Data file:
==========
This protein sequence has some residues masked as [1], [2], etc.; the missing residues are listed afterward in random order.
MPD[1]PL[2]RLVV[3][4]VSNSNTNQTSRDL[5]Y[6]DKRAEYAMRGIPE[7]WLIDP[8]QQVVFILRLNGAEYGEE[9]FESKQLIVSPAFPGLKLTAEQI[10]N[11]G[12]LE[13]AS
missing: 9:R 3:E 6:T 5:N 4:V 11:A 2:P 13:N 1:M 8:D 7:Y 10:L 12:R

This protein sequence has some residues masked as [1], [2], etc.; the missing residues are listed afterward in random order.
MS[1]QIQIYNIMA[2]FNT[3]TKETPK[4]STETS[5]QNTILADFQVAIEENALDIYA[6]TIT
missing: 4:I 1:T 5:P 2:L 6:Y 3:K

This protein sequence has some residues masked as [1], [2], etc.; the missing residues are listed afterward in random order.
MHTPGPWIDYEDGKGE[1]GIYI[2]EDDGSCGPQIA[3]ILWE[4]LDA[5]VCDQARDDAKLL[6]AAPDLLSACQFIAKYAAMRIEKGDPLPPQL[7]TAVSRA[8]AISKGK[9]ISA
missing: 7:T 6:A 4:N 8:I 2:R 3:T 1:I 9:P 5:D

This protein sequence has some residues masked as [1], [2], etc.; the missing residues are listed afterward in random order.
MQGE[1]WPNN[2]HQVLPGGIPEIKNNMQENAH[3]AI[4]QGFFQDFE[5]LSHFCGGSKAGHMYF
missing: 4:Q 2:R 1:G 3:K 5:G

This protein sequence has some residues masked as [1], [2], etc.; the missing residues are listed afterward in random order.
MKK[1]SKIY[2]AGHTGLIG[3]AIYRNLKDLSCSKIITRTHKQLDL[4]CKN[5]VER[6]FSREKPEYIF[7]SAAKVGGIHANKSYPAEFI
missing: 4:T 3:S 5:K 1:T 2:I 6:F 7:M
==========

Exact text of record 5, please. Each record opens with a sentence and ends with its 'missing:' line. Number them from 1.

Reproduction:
This protein sequence has some residues masked as [1], [2], etc.; the missing residues are listed afterward in random order.
MKK[1]SKIY[2]AGHTGLIG[3]AIYRNLKDLSCSKIITRTHKQLDL[4]CKN[5]VER[6]FSREKPEYIF[7]SAAKVGGIHANKSYPAEFI
missing: 4:T 3:S 5:K 1:T 2:I 6:F 7:M